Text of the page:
Sony 28mm F2.0

Marc Heijligers, 06-02-2016
The 28mm F2.0 is known for good centre sharpness, and also reasonable corner sharpness when stopped down. The first version I did have of this lens however did have terrible blurring on the corners, not in line with the reports I did see about this lens. I therefore asked another copy, which indeed showed that the first lens was flawed. The new lens has a decent performance, which fully matches its price of €449
For the bookshelf, I forgot to put the ISO fixed on ISO100, so the photos for the second sample are more grainy for f5.6, but the difference in sharpness is still obvious. For the bookshelf, in the centre both lens samples are sharp (the second sample is a bit sharper than the first sample, where the first one also shows some hazy color fringing). The difference between the corners is huge, showing a huge problem with the first sample.

For the cityscape, in the centre both lenses are similar sharp (there were some variations due to different weather conditions, so the samples have some different contrast and color temperature). It is obvious that especially on the corners, the first sample is bad, and stays blurred at an aperture of 5.6 (and higher). There is obviously a structural problem with this sample. I brought it back a kept the second sample.


The two samples do differ a lot, with the first sample being inferior to the second sample. As one can see is that the borders of this lens at open apertures are in general somewhat weaker (especially on the right side), but when stopped down the second sample shows good performance. The results are summarizes in the tables below.
Stacks Image 902
Stacks Image 904

Detailed examples

Use the filter button below to select which cases you want to see and compare in detail (the buttons will limit the selection), and use the slider to compare the 2 lens samples.
  • Centre @ f2.0 - sample 2 is sharper overall, and the purple fringing reveals itself as a haze on sample 1:
    Scene Bookshelf,Position Centre,f2.0
  • Centre @ f5.6 - no difference (besides additional noise due to different camera settings):
    Scene Bookshelf,Position Centre,f5.6
  • Left-Bottom @ f2.0 - sample 2 is much sharper, sample 1 shows a blurring haze:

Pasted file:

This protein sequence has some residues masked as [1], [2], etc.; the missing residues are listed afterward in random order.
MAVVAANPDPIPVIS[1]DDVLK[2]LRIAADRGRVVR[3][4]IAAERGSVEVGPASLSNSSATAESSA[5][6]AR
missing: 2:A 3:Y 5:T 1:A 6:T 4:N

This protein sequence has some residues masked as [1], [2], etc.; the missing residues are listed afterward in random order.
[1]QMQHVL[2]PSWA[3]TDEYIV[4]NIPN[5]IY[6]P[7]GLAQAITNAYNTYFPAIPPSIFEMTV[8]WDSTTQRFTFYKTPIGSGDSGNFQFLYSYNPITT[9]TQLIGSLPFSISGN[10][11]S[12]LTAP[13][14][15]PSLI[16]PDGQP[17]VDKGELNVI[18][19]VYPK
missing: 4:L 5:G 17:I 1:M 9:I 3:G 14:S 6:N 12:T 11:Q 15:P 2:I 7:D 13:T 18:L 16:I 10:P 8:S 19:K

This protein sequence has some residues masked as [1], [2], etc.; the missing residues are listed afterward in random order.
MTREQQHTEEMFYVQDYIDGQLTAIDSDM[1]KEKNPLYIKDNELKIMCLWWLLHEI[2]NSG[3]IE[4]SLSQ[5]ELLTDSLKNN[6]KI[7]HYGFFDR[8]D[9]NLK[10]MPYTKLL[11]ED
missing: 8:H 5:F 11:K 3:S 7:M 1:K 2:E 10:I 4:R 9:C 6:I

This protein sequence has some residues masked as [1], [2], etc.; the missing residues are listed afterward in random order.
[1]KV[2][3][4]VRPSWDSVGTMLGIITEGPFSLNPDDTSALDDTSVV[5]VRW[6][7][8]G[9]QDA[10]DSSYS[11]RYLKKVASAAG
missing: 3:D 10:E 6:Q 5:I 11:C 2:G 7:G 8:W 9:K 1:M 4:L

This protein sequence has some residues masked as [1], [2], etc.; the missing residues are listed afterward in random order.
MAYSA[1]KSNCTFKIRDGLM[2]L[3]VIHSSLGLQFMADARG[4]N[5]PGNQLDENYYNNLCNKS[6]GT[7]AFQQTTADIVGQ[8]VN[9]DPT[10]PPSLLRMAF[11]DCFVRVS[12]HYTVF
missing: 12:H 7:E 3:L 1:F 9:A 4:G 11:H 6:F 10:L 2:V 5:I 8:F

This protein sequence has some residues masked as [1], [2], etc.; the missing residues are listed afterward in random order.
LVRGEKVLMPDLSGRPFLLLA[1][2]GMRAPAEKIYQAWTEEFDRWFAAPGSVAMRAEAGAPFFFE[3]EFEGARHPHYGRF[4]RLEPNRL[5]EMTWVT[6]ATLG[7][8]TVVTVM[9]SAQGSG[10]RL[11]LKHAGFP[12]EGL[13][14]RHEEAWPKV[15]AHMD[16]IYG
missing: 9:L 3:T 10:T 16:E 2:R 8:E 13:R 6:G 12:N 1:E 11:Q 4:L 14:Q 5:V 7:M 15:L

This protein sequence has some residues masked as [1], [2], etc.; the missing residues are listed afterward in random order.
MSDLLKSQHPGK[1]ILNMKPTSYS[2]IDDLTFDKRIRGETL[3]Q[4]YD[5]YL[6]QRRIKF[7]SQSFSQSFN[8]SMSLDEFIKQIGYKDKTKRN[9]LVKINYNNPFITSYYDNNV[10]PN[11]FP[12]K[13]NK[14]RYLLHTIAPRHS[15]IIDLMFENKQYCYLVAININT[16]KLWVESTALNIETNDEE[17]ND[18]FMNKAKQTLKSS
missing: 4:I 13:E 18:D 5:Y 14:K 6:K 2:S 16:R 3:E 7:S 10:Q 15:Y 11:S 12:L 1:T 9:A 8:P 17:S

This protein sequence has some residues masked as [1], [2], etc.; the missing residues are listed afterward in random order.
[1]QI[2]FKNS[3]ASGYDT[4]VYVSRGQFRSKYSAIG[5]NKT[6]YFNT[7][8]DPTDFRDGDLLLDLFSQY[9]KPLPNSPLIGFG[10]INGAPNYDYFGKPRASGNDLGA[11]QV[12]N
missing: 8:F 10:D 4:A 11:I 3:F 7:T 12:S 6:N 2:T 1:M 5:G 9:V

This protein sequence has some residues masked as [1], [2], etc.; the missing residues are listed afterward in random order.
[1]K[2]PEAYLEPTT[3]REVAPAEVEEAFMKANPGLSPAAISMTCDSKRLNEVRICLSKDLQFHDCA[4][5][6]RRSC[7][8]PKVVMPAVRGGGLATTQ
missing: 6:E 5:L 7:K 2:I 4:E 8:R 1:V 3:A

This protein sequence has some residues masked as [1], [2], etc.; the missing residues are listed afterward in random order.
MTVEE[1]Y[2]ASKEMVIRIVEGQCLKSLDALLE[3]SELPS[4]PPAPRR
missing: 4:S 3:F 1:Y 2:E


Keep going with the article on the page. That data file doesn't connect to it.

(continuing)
Scene Bookshelf,Position Left,f2.0
  • Left-Bottom @ f5.6 - sample 1 still shows blurring (see the “National Geographic text”)
    Scene Bookshelf,Position Left,f5.6
  • Right-Top @ f2.0 - an unacceptable amount of haze and blurring in sample 1
    Scene Bookshelf,Position Right,f2.0
  • Right-Top @ f5.6 - sample 1 is still a bit blurred compared to sample 2
    Scene Bookshelf,Position Right,f5.6
  • Centre @ f2.0 - not so much difference in sharpness, the brown wall is darker in sample 1 (weather conditions), where one could confuse it with lack of details:
    Scene City,Position Centre,f2.0
  • Centre @ f5.6 - Similar to f2.8, equally sharp, and most differences are due to the varying weather conditions.
    Scene City,Position Centre,f5.6
  • Left @ f2.0 - The first sample shows unacceptable blurring on the left side. This specific crop triggered me to do further investigation on all my lenses:
    Scene City,Position Left,f2.0
  • Left @ f5.6 - The first sample is still a bit blurred compared to the second one (look at the balcony of the brown building, or to the street lights):
    Scene City,Position Left,f5.6
  • Right @ f2.0 - The first sample shows unacceptable blurring on e.g. the window shades. The solar cell on the right side is surrounded by halos.
    Scene City,Position Right,f2.0
  • Right @ f5.6 - Better, but the first sample still a bit blurred compared to the second sample.
    Scene City,Position Right,f5.6